Habitats Management and Restoration at Metsähallitus

Halting biodiversity loss in state-owned areas is one of Metsähallitus’ strategic objectives. In this work, restoration of valuable habitats and ecological management are important tools.

The habitats in Finland’s protected areas show great diversity: freshwater, marine and coastal habitats, semi-natural grasslands, boreal forests, eskers, southern peatlands, northern peatlands and fells. Most of the protected areas are in a natural state. However, in protected areas that have previously been in commercial use, habitat function and structure have often deteriorated, and active restoration and management measures are needed.

Habitat restoration and ecological management include many measures aiming to improve the ecological status and representativeness of sites. A single measure can trigger development towards a natural state in a habitat, or speed up its recovery. Restoration is usually a one-off measure targeted at areas where it will produce maximum benefits for biodiversity.

Ecological management means reviving or maintaining a biotope or habitat suitable for a protected species. It is often necessary to repeat management measures from time to time to enable the typical features of a habitat to develop or a species to build up its population. Ecological management focuses on such biotopes as herb-rich forests, sun-exposed environments and deciduous forests. Invasive alien species, including the Himalayan balsam, and harmful small carnivores, such as mink, are increasingly eliminated, especially to safeguard species in protected areas.

Metsähallitus has managed and restored protected areas over an area of approx. 6,000 hectares every year. In multiple-use forests such habitats as mires have been restored over approx. 660 hectares per year. Smaller sites, for example streams, are also restored every year.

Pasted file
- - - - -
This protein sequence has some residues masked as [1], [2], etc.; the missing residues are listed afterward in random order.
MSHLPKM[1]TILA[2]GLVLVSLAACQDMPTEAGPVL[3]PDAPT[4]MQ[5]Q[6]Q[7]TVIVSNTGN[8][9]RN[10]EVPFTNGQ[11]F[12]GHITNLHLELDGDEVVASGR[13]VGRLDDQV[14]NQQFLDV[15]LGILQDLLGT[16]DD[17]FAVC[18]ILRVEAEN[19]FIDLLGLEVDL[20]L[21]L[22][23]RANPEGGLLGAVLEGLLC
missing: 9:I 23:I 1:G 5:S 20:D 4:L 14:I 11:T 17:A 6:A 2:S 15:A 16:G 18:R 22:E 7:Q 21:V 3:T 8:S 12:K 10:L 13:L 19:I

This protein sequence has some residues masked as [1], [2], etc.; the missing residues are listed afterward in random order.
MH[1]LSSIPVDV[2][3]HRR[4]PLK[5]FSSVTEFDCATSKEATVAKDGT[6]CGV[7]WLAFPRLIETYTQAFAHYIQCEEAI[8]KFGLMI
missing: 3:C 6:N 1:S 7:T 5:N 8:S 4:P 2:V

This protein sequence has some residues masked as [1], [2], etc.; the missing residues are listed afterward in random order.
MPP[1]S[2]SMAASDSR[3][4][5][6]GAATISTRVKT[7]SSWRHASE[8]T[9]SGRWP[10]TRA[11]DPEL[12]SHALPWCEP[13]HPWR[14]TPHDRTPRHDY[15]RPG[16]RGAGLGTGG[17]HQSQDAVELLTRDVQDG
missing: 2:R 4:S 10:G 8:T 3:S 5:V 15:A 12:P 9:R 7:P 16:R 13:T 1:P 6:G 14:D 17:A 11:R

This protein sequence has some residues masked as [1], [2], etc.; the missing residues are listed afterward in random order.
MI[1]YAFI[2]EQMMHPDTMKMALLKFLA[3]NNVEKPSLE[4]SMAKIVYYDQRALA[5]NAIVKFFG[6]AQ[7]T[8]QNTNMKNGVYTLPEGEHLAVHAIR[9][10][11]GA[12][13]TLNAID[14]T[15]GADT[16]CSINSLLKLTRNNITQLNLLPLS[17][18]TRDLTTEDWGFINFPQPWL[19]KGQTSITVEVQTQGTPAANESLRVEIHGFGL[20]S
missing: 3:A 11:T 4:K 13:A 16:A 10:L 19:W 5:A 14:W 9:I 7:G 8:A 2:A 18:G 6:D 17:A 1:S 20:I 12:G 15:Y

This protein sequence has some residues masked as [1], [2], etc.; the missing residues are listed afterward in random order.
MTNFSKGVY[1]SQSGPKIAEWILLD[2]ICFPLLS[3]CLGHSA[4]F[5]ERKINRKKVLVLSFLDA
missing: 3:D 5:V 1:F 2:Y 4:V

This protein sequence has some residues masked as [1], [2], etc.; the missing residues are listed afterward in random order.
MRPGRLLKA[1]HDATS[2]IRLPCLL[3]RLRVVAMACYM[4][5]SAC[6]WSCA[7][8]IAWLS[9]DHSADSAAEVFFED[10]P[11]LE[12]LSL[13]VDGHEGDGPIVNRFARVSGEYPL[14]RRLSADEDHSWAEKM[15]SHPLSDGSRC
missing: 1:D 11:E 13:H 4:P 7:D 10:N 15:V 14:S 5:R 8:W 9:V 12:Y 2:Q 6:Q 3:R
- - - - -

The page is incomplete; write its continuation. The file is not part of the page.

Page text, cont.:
The results of a conservation status assessment of species and habitats carried out in 2019 are a cause for concern, and active measures to expand habitats and strengthen populations are urgently needed. The Government Programme contains significant objectives related to improving this situation.

As from 2020, the habitat programme Helmi sets targets for mire protection and restoration, restoration of bird wetlands and other wetland areas, restoration and management of traditional rural environments, management of forest habitats as well as the restoration of shoreline and aquatic environments. Metsähallitus is a key implementer of the Helmi programme. Additionally, the Government’s new ownership policy on Metsähallitus sets for the first time a target for enhancing carbon sinks and carbon sequestration. In line with this policy, there now is a major focus in Metsähallitus’ multiple-use forests on active ecological management, climate sustainability and taking recreational use into account.

Long experience and new cooperation

In the late 1980s, Metsähallitus Parks & Wildlife Finland carried out the first restoration measures in Finnish protected areas. We thus have over 30 years of experience of forest and mire restoration. The methods of planning, implementing and monitoring the measures have been improved constantly in cooperation between professionals of the practical work and researchers. By monitoring the impacts of restoration and ecological management, we gather information on how well the objectives of biotope improvement are achieved. The ELO working group, which brings together restoration experts from different organisations, has been an important cooperation forum.